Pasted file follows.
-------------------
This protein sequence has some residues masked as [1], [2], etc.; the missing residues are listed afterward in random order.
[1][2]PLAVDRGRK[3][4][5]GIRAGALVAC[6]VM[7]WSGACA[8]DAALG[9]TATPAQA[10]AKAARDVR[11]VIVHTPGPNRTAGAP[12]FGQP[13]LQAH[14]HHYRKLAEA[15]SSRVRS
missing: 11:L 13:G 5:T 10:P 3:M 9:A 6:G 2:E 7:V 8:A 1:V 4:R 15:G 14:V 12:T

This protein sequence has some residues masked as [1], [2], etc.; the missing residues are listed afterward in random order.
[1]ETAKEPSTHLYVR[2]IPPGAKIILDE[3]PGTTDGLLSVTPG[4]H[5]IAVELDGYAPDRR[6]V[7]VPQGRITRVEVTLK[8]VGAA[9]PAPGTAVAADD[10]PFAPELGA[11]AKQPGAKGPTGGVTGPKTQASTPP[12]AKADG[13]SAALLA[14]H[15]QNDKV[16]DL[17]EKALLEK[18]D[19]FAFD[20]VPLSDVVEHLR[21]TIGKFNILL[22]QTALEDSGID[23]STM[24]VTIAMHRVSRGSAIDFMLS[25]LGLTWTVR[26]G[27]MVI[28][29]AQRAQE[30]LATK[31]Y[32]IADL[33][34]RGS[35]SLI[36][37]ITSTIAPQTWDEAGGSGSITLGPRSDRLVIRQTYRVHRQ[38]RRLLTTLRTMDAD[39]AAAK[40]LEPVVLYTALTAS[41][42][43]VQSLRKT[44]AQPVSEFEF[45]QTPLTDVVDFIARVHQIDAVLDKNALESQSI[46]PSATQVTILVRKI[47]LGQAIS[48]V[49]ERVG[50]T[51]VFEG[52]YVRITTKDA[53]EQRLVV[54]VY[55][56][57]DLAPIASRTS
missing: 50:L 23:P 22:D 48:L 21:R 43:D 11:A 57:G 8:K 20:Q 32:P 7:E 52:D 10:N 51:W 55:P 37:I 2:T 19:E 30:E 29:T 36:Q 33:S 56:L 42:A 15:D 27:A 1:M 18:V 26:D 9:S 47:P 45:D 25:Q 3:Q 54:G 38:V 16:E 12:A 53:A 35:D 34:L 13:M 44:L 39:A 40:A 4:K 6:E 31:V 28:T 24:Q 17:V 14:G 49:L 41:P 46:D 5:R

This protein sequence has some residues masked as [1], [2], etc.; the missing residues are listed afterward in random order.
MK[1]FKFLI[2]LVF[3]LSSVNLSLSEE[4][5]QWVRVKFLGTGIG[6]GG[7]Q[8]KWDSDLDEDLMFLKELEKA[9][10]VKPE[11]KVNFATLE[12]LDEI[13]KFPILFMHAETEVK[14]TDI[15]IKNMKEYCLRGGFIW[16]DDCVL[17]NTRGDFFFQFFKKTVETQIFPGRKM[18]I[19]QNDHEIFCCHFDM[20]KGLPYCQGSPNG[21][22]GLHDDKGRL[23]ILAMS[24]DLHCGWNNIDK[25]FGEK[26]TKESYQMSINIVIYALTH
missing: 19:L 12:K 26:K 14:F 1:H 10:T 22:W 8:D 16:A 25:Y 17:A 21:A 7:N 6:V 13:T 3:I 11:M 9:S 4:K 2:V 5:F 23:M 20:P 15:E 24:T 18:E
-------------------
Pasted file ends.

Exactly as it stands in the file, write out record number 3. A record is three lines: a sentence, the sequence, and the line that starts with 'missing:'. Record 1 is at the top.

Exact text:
This protein sequence has some residues masked as [1], [2], etc.; the missing residues are listed afterward in random order.
MK[1]FKFLI[2]LVF[3]LSSVNLSLSEE[4][5]QWVRVKFLGTGIG[6]GG[7]Q[8]KWDSDLDEDLMFLKELEKA[9][10]VKPE[11]KVNFATLE[12]LDEI[13]KFPILFMHAETEVK[14]TDI[15]IKNMKEYCLRGGFIW[16]DDCVL[17]NTRGDFFFQFFKKTVETQIFPGRKM[18]I[19]QNDHEIFCCHFDM[20]KGLPYCQGSPNG[21][22]GLHDDKGRL[23]ILAMS[24]DLHCGWNNIDK[25]FGEK[26]TKESYQMSINIVIYALTH
missing: 19:L 12:K 26:K 14:F 1:H 10:T 22:W 8:D 16:A 25:Y 17:A 21:A 7:N 6:V 13:T 3:I 11:M 9:S 4:K 2:V 5:F 23:M 20:P 15:E 24:T 18:E